Jacket linings – Out of sight, but top of mindJournal
When it comes to jackets, there is more to consider than what meets the eye.
The lining is a relatively unseen element among the options that go into making a jacket, but its contribution to the overall look and feel of the garment should by no means be underestimated.
Jacket linings serve several purposes. As a thin layer of cloth that separates the jacket from the wearer, the lining both protects the cloth that goes over it and reduces friction as the jacket is put on and taken off. What’s more, the lining gives extra weight to the garment – whether it be a jacket or coat – thereby contributing to its shape and the way it falls on the body.
How much weight depends on how much lining you choose to add to the garment. For instance, a full lining covers the entire inside body of the jacket, while a half lining covers only the upper half of the inner back and sides. A quarter, or “butterfly” lining covers only the upper back and sleeves. This last option is appropriate for tough, heavy fabrics such as tweeds, since you don’t want to add too much extra weight, or for a jacket intended to be worn in warmer weather. Vests and waistcoats are also lined, on the inside chest and on the back.
Whatever the garment, linings offer a sometimes overlooked opportunity for self-expression. If we agree that blue/grey/brown are the timeless suit colors, then where but in the obvious shirt/tie/pocket square/boutonniere options can a man show a little style? In the lining!
Though sleeve linings are traditionally striped, you’re by no means restricted by tradition, and you can certainly choose from a variety of fabric colors and patterns to add a bit of personality to any lined garment.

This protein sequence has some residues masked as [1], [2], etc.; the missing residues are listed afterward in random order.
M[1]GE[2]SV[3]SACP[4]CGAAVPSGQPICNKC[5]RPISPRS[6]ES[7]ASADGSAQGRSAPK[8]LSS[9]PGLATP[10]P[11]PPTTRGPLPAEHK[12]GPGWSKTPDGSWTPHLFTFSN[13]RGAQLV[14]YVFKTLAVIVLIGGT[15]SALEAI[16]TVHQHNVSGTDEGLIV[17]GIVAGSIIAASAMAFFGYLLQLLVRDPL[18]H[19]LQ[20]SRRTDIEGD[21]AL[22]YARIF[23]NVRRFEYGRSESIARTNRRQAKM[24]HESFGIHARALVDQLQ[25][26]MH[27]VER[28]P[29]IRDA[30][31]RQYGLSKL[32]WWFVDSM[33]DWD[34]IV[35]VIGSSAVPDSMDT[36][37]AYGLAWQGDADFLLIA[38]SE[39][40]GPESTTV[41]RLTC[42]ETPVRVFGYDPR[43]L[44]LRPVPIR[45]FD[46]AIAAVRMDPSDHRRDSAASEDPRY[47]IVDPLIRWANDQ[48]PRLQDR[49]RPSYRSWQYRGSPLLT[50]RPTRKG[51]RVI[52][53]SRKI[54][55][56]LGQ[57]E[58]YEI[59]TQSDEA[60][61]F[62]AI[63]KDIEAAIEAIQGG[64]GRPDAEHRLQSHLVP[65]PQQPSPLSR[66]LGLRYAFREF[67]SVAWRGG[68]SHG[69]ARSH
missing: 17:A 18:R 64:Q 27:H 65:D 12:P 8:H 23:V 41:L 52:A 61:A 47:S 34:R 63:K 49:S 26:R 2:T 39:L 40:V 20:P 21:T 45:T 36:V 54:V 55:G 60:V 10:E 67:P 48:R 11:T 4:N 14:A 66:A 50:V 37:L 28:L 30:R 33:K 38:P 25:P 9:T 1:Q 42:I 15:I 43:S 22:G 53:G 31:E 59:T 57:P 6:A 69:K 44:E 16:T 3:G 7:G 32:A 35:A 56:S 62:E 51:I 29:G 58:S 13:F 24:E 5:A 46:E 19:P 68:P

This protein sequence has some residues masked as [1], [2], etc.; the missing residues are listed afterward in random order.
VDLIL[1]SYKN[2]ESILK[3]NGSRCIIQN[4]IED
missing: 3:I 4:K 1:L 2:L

In fact, linings can be your private chuckle. As we said before, they are largely unseen, and you are in control of who sees them. Go conservative by pairing a dark grey navy or brown jacket with the same color in a lighter shade, or go bold, if that’s your taste. At Surmesur, you’ll find a full range of pattern options: paisley, skulls, feathers, dots, squares, vintage stamps, Marilyn Monroe, art deco mosaics, subtly textured solids …
The sleeve lining is traditionally striped, but many other options are available.
If you’d like, you can add piping, which is a narrow braid of cloth sewn along the edges of the inner lining as a finishing touch. It can be the same color as the lining itself, or a contrasting color.
All that being said, a few general rules do exist. A pale-colored jacket should only be lined with a pale-colored fabric due to the “see-through” factor, even in the sleeves. Also, when making a three-piece suit, the back lining of the vest should be the same as the jacket or sleeve lining for continuity.
When it comes to linings, feel free to break the rules. Unless you decide otherwise, no one will be the wiser.
In his more than 30-year career as a retail menswear consultant, Peter Lloyd Greer has accumulated an encyclopedic knowledge of the dos and don'ts of men's style. He is always eager to share his sartorial savoir-faire, either as Surmesur's in-store training specialist or as its designated expert style blogger. firstname.lastname@example.org